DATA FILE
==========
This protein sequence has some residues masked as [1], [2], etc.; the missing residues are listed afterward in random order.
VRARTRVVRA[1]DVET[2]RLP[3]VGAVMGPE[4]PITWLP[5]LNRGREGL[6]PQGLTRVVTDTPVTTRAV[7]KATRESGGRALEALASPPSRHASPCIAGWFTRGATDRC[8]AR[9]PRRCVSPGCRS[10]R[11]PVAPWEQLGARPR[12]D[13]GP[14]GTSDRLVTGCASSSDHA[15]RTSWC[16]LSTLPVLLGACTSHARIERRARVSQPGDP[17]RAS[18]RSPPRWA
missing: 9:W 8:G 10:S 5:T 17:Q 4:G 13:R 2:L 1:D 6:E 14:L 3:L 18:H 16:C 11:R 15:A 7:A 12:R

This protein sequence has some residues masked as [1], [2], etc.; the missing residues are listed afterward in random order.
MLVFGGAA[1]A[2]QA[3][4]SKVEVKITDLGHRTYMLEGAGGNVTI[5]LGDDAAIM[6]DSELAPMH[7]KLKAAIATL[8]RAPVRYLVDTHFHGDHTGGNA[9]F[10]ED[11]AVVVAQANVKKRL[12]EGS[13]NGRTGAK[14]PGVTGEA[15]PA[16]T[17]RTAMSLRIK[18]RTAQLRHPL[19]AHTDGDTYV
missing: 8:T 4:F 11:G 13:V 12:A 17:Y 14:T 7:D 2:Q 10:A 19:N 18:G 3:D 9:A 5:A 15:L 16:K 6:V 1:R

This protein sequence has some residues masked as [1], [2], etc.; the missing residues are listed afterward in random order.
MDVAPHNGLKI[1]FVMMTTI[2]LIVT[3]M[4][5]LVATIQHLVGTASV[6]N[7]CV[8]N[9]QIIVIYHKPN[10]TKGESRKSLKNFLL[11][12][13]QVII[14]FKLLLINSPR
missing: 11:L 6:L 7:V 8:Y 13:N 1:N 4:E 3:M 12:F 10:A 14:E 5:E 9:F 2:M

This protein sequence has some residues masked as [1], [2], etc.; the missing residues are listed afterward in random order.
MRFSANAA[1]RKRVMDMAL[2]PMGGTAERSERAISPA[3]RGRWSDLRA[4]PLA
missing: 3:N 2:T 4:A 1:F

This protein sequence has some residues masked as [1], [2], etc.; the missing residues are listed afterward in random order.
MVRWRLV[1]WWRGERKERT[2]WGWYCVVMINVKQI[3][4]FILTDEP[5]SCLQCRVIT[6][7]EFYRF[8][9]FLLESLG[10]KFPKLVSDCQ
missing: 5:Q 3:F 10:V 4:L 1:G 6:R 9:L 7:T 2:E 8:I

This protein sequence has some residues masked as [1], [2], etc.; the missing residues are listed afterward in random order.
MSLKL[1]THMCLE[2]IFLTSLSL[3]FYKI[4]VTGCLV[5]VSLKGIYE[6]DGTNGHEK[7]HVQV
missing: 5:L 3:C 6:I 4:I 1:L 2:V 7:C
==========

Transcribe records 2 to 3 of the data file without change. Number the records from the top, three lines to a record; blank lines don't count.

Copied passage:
This protein sequence has some residues masked as [1], [2], etc.; the missing residues are listed afterward in random order.
MLVFGGAA[1]A[2]QA[3][4]SKVEVKITDLGHRTYMLEGAGGNVTI[5]LGDDAAIM[6]DSELAPMH[7]KLKAAIATL[8]RAPVRYLVDTHFHGDHTGGNA[9]F[10]ED[11]AVVVAQANVKKRL[12]EGS[13]NGRTGAK[14]PGVTGEA[15]PA[16]T[17]RTAMSLRIK[18]RTAQLRHPL[19]AHTDGDTYV
missing: 8:T 4:F 11:G 13:V 12:A 17:Y 14:T 7:D 2:Q 10:A 19:N 18:G 3:D 9:A 5:A 15:L 16:K 6:V 1:R

This protein sequence has some residues masked as [1], [2], etc.; the missing residues are listed afterward in random order.
MDVAPHNGLKI[1]FVMMTTI[2]LIVT[3]M[4][5]LVATIQHLVGTASV[6]N[7]CV[8]N[9]QIIVIYHKPN[10]TKGESRKSLKNFLL[11][12][13]QVII[14]FKLLLINSPR
missing: 11:L 6:L 7:V 8:Y 13:N 1:N 4:E 3:M 12:F 10:A 14:E 5:E 9:F 2:M